The Altoona Area Public Library's database is too large for it to participate in a countywide union catalog system.
Some trustees expressed concern at a recent board meeting when library Executive Director Jennifer Knisely told them about the issue. The trustees said Altoona had been on board to pay the lion's share of the cost to keep the system running.
Tim Salony, Blair County Library System administrator, said original plans to develop a union catalog go back a long way.
"There's always been a desire to have a union catalog with all eight [county] libraries on the same system," he said, but those ambitions could not be turned into a reality for all of them.
The integrated library system that was to be used was called Spark, he said.
The total cost for the eight libraries - Altoona, Bellwood-Antis, Claysburg, Hollidaysburg, Martinsburg, Roaring Spring, Tyrone-Snyder and Williamsburg - to exist together on Spark would have been between $14,000 and $15,000.
Altoona's share of the cost would have been between $10,000 and $11,000, Salony said, based on the size of its collection and number of checkouts.
Altoona now uses a system called Sirsi, Salony said.
Bellwood-Antis decided to remain connected to the school district's database, called Destiny, and Williamsburg converted alone to Spark.
That leaves Claysburg, Hollidaysburg, Martinsburg, Roaring Spring and Tyrone-Snyder libraries, Salony said, and plans are being finalized to convert them to a union catalog system using Destiny. It will cost around $1,000 each year per library to keep it running, he said.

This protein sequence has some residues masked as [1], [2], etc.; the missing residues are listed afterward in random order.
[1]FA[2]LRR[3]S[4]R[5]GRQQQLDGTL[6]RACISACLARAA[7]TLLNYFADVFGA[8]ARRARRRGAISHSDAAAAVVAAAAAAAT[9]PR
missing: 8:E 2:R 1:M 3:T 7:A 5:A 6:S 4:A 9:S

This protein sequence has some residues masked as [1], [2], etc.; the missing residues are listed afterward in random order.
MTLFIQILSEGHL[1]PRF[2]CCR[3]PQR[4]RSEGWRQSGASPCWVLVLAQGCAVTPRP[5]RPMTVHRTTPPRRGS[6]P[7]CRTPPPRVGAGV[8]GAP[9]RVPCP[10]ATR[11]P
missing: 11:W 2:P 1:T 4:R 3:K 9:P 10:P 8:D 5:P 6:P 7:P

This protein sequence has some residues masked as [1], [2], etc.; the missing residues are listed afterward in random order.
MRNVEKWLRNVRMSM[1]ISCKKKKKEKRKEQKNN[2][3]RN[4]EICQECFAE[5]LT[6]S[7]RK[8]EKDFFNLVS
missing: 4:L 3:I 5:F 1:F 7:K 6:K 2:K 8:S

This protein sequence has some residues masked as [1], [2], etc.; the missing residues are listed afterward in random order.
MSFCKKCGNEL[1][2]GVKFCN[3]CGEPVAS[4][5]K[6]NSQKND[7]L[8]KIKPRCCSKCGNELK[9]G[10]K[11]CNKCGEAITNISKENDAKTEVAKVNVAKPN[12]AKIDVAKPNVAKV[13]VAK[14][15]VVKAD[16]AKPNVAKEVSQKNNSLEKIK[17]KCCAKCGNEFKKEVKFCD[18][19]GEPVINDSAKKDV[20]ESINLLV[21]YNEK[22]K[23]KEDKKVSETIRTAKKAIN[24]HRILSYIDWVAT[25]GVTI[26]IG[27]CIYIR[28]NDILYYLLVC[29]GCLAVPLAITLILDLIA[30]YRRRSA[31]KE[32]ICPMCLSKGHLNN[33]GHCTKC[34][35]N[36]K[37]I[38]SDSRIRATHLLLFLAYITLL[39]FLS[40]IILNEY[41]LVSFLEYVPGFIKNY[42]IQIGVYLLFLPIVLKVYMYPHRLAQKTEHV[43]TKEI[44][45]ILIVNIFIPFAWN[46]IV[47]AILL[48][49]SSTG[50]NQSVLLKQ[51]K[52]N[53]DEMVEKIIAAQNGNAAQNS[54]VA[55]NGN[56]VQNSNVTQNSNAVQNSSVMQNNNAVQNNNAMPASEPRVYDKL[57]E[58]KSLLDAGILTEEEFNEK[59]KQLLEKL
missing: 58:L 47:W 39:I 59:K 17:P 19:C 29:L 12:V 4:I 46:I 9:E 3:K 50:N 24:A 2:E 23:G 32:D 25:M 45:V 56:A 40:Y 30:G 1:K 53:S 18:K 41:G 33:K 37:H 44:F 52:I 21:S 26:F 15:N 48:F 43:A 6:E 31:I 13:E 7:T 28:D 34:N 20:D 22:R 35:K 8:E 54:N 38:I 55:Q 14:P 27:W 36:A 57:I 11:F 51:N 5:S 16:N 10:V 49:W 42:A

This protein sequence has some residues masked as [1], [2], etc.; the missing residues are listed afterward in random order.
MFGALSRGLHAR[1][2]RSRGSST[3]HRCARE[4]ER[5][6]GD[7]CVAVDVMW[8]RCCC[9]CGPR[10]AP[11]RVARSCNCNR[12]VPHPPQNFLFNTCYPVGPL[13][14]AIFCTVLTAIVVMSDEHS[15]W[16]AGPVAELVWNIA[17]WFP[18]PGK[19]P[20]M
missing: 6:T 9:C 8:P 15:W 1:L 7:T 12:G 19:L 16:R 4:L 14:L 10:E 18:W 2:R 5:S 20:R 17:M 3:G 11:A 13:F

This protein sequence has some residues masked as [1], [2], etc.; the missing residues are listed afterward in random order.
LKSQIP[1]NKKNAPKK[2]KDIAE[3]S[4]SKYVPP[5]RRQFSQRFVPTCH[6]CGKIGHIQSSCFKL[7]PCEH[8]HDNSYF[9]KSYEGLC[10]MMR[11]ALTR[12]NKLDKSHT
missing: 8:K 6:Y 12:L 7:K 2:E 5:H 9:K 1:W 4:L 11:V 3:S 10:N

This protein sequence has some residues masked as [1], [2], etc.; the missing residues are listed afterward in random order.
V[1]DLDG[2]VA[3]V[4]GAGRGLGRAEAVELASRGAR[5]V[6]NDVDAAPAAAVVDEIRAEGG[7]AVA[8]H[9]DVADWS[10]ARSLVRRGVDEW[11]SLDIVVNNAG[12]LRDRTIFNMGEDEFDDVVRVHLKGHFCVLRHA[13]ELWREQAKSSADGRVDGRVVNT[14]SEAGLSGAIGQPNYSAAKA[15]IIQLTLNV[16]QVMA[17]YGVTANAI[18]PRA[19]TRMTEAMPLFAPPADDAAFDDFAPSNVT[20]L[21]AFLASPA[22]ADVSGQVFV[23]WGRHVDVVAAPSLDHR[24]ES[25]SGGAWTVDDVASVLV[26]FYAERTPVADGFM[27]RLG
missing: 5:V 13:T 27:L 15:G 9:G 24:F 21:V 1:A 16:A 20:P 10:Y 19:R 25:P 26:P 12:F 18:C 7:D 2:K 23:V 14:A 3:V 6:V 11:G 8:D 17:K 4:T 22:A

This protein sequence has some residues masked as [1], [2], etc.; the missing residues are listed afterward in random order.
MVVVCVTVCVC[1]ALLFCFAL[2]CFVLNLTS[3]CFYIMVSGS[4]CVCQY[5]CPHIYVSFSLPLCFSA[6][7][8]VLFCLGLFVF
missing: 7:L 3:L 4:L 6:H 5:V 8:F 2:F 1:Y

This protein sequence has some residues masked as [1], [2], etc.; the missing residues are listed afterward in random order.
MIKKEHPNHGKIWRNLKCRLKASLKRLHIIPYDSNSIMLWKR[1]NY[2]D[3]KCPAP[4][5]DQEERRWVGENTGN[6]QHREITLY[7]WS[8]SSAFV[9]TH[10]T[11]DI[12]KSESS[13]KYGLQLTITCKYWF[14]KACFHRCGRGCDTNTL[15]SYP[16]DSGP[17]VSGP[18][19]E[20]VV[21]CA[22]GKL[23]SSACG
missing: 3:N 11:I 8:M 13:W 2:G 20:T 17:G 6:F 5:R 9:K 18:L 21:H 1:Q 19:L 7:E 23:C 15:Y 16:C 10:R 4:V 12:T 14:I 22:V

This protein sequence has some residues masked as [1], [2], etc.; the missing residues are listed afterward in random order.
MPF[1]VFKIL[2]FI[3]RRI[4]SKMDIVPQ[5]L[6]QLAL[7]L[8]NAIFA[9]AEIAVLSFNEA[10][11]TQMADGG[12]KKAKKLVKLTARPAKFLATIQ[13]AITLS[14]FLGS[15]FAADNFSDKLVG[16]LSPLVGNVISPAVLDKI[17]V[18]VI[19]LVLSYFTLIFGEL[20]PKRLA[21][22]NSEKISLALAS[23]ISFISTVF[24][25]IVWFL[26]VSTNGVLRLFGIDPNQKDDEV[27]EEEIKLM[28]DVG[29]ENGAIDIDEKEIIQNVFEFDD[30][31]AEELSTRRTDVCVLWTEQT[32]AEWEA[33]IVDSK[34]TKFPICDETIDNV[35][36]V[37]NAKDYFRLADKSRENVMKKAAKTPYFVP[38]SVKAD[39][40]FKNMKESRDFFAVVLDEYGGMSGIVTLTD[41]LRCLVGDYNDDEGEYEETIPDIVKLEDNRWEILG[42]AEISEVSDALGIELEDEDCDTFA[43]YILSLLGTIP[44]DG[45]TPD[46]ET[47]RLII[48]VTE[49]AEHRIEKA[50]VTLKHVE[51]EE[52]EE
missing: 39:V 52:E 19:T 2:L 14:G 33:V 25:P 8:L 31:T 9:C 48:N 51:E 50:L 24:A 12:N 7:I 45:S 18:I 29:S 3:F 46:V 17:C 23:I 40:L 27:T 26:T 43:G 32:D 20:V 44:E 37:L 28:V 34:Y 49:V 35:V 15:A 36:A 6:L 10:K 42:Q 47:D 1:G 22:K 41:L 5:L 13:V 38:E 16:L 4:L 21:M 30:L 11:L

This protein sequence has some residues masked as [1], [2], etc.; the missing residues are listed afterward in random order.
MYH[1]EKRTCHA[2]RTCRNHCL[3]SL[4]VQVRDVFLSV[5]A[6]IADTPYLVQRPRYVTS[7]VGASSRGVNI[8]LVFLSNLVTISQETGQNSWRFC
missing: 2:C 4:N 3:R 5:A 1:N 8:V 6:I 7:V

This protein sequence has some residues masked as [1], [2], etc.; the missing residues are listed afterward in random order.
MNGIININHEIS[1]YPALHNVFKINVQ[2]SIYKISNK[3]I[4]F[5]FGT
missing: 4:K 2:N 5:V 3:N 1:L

Salony said once the new system goes live around mid-May, library patrons will see their options expand.
"It's a very slick way for resource-sharing," Salony said, and people searching the catalog will be able to browse collections for all five libraries in one place.
They can either, for example, place a book on hold in Tyrone and drive from Roaring Spring to pick it up, or have it sent to Roaring Spring's library.
Salony noted that patrons still will be able to use interlibrary loans to borrow books from Altoona, Bellwood-Antis or Williamsburg, but it's "not as efficient" and users will have to search multiple databases.
Salony also said it will reduce costs for the libraries, and each will be able to specialize in one area and allow other libraries to do the same. There will be no need for multiple libraries to purchase copies of books another library already has in its collection, he said.
This will be especially cost-effective for nonfiction books, he added, which don't circulate as much.
Hollidaysburg Area Public Library Director Janet Eldred said although plans are in the works still, she's excited to soon be able to offer the service to the community.
"[Library patrons will be] able to access several of the different libraries in the county," she said. "It's a great partnership."